What does creativity mean to you?
I have a constant need to need to be moving, doing something constructive. I channel that energy and creativity through food; this growing and evolving industry demands creativity every day.
How do you weave your professional background into the classroom experience?
My professional culinary experience lets me share what I’ve learned, and I do my best to keep students current on industry trends and market demands. Working at a bakery, I’m always interacting with colleagues and managers who demand accountability and have real-world expectations, and that’s the kind of reality I pass along in the classroom.
How would you describe your approach to teaching?
I believe every student needs to feel they’re engaged in an individual learning experience. I focus on the needs of each student, coaching them as to why they need the course competencies and how to put them into practice. I have high expectations, which prompts them to accept the responsibility and accountability they’ll need to excel in today's culinary workplace.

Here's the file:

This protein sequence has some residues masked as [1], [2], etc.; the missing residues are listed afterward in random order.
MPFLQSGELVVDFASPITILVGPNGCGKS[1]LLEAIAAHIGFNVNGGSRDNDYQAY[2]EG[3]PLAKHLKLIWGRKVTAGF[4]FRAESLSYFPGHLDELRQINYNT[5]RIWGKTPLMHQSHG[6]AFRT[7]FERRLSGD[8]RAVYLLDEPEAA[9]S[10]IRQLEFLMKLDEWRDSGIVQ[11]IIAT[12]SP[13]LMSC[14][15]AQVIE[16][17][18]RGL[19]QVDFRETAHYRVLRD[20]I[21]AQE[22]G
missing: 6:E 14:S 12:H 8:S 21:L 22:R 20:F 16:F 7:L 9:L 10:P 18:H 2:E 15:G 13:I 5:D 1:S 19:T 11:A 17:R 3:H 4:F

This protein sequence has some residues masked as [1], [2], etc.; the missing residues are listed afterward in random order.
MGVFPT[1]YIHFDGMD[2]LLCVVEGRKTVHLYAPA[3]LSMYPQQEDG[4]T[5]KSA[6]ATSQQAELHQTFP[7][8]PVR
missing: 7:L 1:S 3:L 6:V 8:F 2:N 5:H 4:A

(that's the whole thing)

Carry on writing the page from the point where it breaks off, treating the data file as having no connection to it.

How do you inspire students to push themselves beyond their perceived limits?
My goal is to teach students to think for themselves—and bake or cook accordingly.
Pushing them outside their comfort zone is a big part of that. In my chocolate & sugar class, for example, I assign chocolate centerpieces in teams and sugar centerpieces as individuals. The project is designed to create a sense of accomplishment by pushing students further than they think they can go.
What’s the most important thing you impart to students to help them succeed in class and the real world?
Success is up to each student. How much success do they want, and how hard are they willing to work for it?